Tess is in a league of a very few (in my opinion, Steven King and John Grisham included) that DO hold their readers’ interest and all I can say is…Thank you, Tess. You are truly an autor that readers can be very proud to call the best so the best. (Sorry Mr. King and Mr. Grisham).
    A happy and a healthy New Year to you and your family, Tess. May 2008 be your best ever.
    (oh, our “Gerritsen-sational” party raised $2,000 to the pediatric cancer center of St. Judes Hospital)

  5. joe bernstein
    joe bernstein says:

    cormac mccarthy kills off some of the most admirable characters in his novels and often not the most miserable ones-they just go off about their business-in his novel Blood Meridian there is only one character of importance that survives and it’s the one you wouldn’t want to-sometimes it seems to me that the most evil chracters in his books have a sort of invulnerability about them that ensuress their survival-after what life forms above microscpic size have survived the longest on earth?scorpions and cockroaches-‘nuf said 🙂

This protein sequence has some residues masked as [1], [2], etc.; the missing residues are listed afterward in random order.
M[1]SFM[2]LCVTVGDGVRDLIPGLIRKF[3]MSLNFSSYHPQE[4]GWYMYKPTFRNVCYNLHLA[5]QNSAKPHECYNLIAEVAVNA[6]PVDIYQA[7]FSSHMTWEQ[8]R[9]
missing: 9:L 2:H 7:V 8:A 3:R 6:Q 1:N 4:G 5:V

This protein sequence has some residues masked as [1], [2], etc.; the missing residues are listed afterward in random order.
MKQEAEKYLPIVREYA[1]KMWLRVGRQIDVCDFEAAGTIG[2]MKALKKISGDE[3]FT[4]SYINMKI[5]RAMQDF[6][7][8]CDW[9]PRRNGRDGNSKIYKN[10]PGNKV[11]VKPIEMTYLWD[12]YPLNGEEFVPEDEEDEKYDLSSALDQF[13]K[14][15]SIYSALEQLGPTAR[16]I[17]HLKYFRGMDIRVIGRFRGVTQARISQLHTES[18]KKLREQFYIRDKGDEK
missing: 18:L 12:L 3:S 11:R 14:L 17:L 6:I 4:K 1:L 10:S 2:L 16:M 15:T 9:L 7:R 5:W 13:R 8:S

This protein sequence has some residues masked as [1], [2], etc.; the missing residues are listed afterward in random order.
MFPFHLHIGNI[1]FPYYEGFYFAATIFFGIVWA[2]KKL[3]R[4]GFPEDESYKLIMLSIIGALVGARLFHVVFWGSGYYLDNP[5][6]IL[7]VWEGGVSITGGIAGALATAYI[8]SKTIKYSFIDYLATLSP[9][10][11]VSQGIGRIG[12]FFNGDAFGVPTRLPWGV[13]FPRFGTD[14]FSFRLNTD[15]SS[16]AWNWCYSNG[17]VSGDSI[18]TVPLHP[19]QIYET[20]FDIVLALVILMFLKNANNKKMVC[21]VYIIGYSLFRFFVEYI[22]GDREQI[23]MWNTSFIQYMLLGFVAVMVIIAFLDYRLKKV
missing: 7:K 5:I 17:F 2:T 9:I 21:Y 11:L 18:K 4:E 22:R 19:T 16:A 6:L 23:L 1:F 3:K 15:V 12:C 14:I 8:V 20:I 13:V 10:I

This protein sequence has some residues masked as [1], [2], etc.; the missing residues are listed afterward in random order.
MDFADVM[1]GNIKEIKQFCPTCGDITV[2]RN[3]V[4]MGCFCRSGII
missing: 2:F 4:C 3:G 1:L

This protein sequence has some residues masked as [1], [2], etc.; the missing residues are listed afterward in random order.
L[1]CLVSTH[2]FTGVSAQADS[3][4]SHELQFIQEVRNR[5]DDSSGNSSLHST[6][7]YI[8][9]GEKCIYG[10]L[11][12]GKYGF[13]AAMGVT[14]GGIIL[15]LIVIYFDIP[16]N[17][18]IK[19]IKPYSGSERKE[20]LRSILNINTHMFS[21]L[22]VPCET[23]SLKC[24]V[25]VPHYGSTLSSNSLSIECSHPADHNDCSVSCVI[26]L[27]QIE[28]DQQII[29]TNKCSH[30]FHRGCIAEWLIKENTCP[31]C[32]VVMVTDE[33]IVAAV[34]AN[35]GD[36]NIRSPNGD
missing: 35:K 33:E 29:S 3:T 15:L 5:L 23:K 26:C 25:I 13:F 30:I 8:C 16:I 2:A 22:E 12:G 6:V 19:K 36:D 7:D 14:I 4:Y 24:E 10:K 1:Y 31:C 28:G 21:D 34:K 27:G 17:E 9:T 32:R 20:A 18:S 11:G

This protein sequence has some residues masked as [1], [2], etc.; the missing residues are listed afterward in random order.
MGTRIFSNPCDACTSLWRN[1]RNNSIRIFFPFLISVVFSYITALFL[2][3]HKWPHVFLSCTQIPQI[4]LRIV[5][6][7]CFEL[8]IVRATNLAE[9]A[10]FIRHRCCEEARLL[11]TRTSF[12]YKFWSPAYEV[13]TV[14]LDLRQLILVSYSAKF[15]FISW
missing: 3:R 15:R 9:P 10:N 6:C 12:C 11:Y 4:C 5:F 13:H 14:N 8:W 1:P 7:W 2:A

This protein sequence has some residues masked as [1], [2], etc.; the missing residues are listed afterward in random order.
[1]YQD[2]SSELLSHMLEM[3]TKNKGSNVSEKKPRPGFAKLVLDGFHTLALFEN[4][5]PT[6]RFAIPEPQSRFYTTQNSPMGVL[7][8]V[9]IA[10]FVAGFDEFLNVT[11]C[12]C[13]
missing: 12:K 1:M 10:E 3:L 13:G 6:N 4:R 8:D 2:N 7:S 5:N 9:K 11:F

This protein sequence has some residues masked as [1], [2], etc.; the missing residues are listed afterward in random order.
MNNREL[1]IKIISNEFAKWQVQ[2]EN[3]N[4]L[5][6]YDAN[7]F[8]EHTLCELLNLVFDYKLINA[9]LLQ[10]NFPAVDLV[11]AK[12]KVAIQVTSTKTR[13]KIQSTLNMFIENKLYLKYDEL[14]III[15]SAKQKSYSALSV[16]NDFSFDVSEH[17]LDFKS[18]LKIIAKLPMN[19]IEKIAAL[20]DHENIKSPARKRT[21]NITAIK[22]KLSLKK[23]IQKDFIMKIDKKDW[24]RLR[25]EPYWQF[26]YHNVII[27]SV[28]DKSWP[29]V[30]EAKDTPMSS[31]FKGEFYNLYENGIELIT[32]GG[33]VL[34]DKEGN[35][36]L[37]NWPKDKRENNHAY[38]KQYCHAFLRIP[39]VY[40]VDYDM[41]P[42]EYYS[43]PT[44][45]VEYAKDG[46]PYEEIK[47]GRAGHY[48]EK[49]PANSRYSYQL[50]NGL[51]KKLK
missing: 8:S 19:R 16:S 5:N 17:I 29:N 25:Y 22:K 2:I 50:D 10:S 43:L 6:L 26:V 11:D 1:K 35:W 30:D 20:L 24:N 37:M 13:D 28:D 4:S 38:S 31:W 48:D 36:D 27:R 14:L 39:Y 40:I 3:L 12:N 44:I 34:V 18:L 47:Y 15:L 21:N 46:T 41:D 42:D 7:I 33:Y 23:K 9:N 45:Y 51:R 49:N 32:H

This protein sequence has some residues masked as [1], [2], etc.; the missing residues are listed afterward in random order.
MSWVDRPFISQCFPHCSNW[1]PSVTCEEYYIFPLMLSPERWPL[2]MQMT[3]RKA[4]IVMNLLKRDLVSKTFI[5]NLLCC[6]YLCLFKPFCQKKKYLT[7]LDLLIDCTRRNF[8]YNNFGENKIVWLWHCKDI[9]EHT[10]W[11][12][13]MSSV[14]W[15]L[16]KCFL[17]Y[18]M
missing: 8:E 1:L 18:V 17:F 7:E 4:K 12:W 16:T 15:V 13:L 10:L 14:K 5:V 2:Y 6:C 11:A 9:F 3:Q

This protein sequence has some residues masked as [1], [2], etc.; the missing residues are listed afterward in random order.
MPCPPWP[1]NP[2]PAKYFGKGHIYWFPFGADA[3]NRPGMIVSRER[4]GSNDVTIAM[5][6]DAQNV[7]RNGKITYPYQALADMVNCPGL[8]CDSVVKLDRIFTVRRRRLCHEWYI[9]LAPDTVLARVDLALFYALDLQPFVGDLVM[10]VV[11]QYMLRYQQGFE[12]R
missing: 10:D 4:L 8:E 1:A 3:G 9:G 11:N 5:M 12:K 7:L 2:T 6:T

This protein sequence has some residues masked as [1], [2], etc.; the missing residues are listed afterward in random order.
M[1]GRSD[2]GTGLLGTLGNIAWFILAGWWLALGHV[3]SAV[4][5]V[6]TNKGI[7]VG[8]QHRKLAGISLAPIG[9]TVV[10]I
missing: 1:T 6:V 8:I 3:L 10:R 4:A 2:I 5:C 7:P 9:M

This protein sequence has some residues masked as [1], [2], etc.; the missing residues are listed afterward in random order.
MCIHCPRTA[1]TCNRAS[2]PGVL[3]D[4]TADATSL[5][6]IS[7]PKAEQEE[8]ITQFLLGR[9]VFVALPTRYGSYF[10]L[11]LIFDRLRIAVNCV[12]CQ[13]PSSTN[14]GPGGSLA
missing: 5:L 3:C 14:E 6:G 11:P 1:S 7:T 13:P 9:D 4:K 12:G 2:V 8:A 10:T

6. drosdelnoch
    drosdelnoch says:

    What is interesting is how some authors have become known for killing thier lead characters. Look at Shaun Hutson, until recently he’s nearly always killed them off no matter what. Its a case of doing something that allows the reader to greive as Tess has previously stated. Would David Gemmell’s Legend have had its power if Druss had lived? I doubt it but the real heroes of that book weren’t in the warriors, it was the farmers who had gone to fight for their families.

    All the best,


  7. BernardL